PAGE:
And that expectation was because there aren't many bands active this decade that have as consistent a track record as Bombay Bicycle Club
. With four albums released over five years between ’09 and ’14 they wove themselves into the patchwork of UK Indie. Their secret weapon: each record was just the right balance of hooky pop sensibilities but with enough depth to keep you going back. This is evident within tracks such as “What If” with its spikey chord progression, the looping off-kilter piano on “Shuffle”, the Bollywood sample on “Feel”. All three tracks manage to be both musically intriguing, and radio playlist material. Never letting their respective quirks be too much of a 'thing'; sonic exploration was always in the service of the track. And it always led to great records.
Their sound evolved at an even pace, always balancing retaining past strengths and moving forward with new ideas. If you were never a fan, they probably never changed enough to beckon you in. But if you grew up with them, there was a Harry Potter-esque feeling of the band growing up as you did. It therefore felt like the end of an era in indie when they announced their hiatus in the middle of our decade just gone. They didn't entirely depart - Jack Steadman continued with Mr Jukes
(interesting, but with fewer hooks), Ed Nash with Toothless
(plenty of hooks, but not as interesting). Neither quite reached the heady heights of what they achieved as a whole. So now, with their relaunch, it is exciting to see whether they can return to past form.
Everything Else Has Gone Wrong is a good album. It exhibits many qualities of past BBC records. Title track and second single “Everything Else Has Gone Wrong” is a definite highlight. The bass leads the track, whilst Steadman balances the melancholic with the uplifting, singing 'Keep the stereo on, everything else has gone wrong'. It's nice. It's like old times. I'm back at Reading festival in 2014.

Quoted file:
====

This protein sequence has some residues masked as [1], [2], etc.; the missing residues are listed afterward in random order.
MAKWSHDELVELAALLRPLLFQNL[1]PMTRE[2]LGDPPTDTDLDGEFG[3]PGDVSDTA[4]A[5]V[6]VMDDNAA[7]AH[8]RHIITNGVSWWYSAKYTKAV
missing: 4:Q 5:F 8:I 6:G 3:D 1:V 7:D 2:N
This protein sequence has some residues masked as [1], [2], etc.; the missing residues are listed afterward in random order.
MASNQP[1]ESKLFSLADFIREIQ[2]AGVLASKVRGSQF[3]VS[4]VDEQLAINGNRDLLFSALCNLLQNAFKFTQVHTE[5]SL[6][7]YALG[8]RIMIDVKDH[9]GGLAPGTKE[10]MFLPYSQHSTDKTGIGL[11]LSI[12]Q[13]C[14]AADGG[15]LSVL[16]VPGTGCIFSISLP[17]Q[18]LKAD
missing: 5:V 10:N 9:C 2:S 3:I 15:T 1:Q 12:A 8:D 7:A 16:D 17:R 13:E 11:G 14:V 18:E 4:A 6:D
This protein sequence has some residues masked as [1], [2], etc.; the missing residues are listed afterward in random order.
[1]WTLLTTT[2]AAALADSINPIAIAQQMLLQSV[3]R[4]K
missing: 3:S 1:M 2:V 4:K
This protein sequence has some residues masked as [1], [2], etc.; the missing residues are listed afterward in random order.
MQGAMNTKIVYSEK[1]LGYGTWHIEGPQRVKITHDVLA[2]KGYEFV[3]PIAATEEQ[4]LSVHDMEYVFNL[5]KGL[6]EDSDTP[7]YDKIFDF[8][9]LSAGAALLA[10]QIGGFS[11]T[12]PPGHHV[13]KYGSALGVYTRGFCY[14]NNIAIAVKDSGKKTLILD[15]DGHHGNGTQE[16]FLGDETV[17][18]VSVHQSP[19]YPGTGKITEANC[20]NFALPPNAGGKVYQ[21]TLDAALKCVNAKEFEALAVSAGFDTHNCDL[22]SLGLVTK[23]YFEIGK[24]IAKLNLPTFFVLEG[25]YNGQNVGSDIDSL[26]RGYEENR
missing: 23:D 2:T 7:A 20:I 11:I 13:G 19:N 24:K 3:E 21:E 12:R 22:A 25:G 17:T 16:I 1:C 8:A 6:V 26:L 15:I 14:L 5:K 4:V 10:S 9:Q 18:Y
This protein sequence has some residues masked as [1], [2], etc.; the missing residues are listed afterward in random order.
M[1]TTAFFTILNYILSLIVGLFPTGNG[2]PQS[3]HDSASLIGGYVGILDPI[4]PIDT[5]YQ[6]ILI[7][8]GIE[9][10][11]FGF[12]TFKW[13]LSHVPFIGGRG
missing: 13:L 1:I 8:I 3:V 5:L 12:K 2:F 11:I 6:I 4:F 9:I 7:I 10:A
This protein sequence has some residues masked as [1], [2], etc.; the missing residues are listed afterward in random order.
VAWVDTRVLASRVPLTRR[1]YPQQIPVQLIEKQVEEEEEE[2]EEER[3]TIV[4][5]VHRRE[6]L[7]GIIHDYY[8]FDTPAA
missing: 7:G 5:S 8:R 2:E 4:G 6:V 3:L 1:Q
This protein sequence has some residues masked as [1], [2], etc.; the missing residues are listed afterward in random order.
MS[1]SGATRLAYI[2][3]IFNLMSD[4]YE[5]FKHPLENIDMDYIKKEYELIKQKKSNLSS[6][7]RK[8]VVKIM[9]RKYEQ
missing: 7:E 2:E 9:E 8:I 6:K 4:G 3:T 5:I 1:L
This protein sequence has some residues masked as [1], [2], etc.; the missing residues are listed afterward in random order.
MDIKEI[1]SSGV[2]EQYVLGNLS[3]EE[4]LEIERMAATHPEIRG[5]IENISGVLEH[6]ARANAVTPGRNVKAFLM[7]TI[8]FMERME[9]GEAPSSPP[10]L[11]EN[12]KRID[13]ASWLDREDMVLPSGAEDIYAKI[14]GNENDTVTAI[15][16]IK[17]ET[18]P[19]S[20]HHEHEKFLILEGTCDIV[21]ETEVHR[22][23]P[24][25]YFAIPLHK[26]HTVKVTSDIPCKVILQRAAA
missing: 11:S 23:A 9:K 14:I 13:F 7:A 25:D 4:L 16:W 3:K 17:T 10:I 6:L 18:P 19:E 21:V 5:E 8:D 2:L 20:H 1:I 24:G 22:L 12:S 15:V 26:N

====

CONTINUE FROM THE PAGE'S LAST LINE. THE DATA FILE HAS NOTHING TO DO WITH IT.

Which is the problem: it's just a bit too safe. It's all a bit too safe. Nothing feels unexpected. Nothing feels like a step forward. Everything Else Has Gone Wrong is lodged sonically somewhere between the sound of the last two albums, but lacking the freshness both possessed at the time. Which is unsurprising seeing as those records are now more than half a decade old. The melodies are not quite as catchy. The arrangements are not quite as rousing. The energy just a little bit flat.
It's not that Everything Else Has Gone Wrong isn't a solid BBC record. It has plenty of what made them great. “I Worry About You” has some lovely moments outside of the main verse. BBC are very good at closing tracks and “Racing Stripes” does not change that. But is it as good as “Still”, “So Long, See You Tomorrow” or “Swansea”? No. Close, but not quite.
If you are a fan of everything that came before, you'll still enjoy this record. But you'll probably end up listening to the old ones, and enjoying them more. Because BBC at their best are better than this. This is a band who transition from “Take The Right One” into “Shuffle” into “Beggars”. Whose output consistently got better the second they stood on the stage as schoolboys who has just won Road to V. And their return should be celebrated for exactly this reason: they have in them more than these good-but-not-great songs, and I look forward to hearing them on the record after this one.